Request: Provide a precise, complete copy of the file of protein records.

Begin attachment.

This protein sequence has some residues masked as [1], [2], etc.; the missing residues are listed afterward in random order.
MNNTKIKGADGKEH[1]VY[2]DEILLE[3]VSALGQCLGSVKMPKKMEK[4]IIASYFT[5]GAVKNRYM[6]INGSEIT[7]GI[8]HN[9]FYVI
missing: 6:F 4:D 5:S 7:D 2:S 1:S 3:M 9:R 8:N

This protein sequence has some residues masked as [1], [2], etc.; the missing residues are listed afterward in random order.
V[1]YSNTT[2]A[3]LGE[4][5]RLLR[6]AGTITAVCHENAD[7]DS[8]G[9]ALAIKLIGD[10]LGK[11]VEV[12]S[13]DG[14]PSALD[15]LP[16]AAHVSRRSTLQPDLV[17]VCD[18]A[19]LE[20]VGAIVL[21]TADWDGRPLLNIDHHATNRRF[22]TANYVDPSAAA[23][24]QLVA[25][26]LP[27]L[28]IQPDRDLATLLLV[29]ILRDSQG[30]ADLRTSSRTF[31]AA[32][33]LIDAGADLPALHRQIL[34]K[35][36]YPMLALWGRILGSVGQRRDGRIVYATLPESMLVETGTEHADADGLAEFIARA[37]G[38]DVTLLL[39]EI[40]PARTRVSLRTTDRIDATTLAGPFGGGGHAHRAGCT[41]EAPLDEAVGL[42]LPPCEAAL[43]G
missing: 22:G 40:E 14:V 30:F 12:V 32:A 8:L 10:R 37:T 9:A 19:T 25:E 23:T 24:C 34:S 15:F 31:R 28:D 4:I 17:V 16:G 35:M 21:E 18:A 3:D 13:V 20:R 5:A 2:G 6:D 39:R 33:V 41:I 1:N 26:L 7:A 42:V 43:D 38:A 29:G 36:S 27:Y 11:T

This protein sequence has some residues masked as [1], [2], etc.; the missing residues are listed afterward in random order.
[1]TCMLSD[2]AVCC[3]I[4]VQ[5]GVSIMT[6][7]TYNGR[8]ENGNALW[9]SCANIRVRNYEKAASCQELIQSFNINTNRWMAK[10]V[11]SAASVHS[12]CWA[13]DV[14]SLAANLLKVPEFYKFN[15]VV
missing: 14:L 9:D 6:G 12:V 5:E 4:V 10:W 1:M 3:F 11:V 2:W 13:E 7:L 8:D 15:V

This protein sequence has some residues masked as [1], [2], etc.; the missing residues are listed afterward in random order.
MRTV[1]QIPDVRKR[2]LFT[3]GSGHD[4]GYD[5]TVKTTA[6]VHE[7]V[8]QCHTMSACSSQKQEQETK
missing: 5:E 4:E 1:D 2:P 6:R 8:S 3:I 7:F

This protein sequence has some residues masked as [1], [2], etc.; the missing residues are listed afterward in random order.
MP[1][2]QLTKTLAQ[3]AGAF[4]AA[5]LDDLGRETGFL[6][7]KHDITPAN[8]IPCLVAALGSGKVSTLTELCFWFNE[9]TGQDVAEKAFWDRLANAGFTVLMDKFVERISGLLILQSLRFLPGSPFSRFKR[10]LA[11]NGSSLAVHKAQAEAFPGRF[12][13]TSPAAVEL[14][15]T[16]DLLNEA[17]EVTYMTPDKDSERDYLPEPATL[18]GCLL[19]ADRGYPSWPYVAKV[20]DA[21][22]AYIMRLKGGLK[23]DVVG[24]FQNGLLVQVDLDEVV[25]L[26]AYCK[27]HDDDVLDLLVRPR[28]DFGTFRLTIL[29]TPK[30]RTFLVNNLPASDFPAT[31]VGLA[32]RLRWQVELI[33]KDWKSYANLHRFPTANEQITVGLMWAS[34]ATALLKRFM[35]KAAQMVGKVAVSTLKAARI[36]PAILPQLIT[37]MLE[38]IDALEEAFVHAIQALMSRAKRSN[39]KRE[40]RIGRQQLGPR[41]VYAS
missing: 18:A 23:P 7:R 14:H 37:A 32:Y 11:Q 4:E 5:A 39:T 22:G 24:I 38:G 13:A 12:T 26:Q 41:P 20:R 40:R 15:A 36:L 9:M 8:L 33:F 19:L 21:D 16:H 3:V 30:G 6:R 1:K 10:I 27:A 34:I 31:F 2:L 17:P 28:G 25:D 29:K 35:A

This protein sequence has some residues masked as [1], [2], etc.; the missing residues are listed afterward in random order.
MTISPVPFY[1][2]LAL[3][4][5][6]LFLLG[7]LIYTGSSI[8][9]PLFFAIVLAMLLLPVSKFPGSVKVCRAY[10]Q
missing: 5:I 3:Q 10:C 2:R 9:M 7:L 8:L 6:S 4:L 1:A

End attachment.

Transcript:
This protein sequence has some residues masked as [1], [2], etc.; the missing residues are listed afterward in random order.
MNNTKIKGADGKEH[1]VY[2]DEILLE[3]VSALGQCLGSVKMPKKMEK[4]IIASYFT[5]GAVKNRYM[6]INGSEIT[7]GI[8]HN[9]FYVI
missing: 6:F 4:D 5:S 7:D 2:S 1:S 3:M 9:R 8:N

This protein sequence has some residues masked as [1], [2], etc.; the missing residues are listed afterward in random order.
V[1]YSNTT[2]A[3]LGE[4][5]RLLR[6]AGTITAVCHENAD[7]DS[8]G[9]ALAIKLIGD[10]LGK[11]VEV[12]S[13]DG[14]PSALD[15]LP[16]AAHVSRRSTLQPDLV[17]VCD[18]A[19]LE[20]VGAIVL[21]TADWDGRPLLNIDHHATNRRF[22]TANYVDPSAAA[23][24]QLVA[25][26]LP[27]L[28]IQPDRDLATLLLV[29]ILRDSQG[30]ADLRTSSRTF[31]AA[32][33]LIDAGADLPALHRQIL[34]K[35][36]YPMLALWGRILGSVGQRRDGRIVYATLPESMLVETGTEHADADGLAEFIARA[37]G[38]DVTLLL[39]EI[40]PARTRVSLRTTDRIDATTLAGPFGGGGHAHRAGCT[41]EAPLDEAVGL[42]LPPCEAAL[43]G
missing: 22:G 40:E 14:V 30:F 12:V 32:A 8:L 10:R 37:T 9:A 19:T 25:E 23:T 24:C 34:S 15:F 31:R 28:D 4:I 17:V 16:G 35:M 21:E 18:A 3:D 13:V 20:R 5:A 2:G 6:D 39:R 33:V 41:I 1:N 26:L 7:A 42:V 43:D 38:A 29:G 36:S 27:Y 11:T

This protein sequence has some residues masked as [1], [2], etc.; the missing residues are listed afterward in random order.
[1]TCMLSD[2]AVCC[3]I[4]VQ[5]GVSIMT[6][7]TYNGR[8]ENGNALW[9]SCANIRVRNYEKAASCQELIQSFNINTNRWMAK[10]V[11]SAASVHS[12]CWA[13]DV[14]SLAANLLKVPEFYKFN[15]VV
missing: 14:L 9:D 6:G 12:V 5:E 4:V 10:W 1:M 3:F 11:V 2:W 13:E 7:L 8:D 15:V

This protein sequence has some residues masked as [1], [2], etc.; the missing residues are listed afterward in random order.
MRTV[1]QIPDVRKR[2]LFT[3]GSGHD[4]GYD[5]TVKTTA[6]VHE[7]V[8]QCHTMSACSSQKQEQETK
missing: 5:E 4:E 1:D 2:P 6:R 8:S 3:I 7:F

This protein sequence has some residues masked as [1], [2], etc.; the missing residues are listed afterward in random order.
MP[1][2]QLTKTLAQ[3]AGAF[4]AA[5]LDDLGRETGFL[6][7]KHDITPAN[8]IPCLVAALGSGKVSTLTELCFWFNE[9]TGQDVAEKAFWDRLANAGFTVLMDKFVERISGLLILQSLRFLPGSPFSRFKR[10]LA[11]NGSSLAVHKAQAEAFPGRF[12][13]TSPAAVEL[14][15]T[16]DLLNEA[17]EVTYMTPDKDSERDYLPEPATL[18]GCLL[19]ADRGYPSWPYVAKV[20]DA[21][22]AYIMRLKGGLK[23]DVVG[24]FQNGLLVQVDLDEVV[25]L[26]AYCK[27]HDDDVLDLLVRPR[28]DFGTFRLTIL[29]TPK[30]RTFLVNNLPASDFPAT[31]VGLA[32]RLRWQVELI[33]KDWKSYANLHRFPTANEQITVGLMWAS[34]ATALLKRFM[35]KAAQMVGKVAVSTLKAARI[36]PAILPQLIT[37]MLE[38]IDALEEAFVHAIQALMSRAKRSN[39]KRE[40]RIGRQQLGPR[41]VYAS
missing: 18:A 23:P 7:R 14:H 37:A 32:Y 11:Q 4:E 5:A 39:T 22:G 24:I 38:G 13:A 12:T 26:Q 41:P 20:R 40:R 15:A 36:L 9:M 8:L 33:F 19:L 21:D 16:H 3:V 30:G 6:R 1:K 10:I 27:A 34:I 31:F 2:L 17:P 28:G 25:D 29:K 35:A

This protein sequence has some residues masked as [1], [2], etc.; the missing residues are listed afterward in random order.
MTISPVPFY[1][2]LAL[3][4][5][6]LFLLG[7]LIYTGSSI[8][9]PLFFAIVLAMLLLPVSKFPGSVKVCRAY[10]Q
missing: 5:I 3:Q 10:C 2:R 9:M 7:L 8:L 6:S 4:L 1:A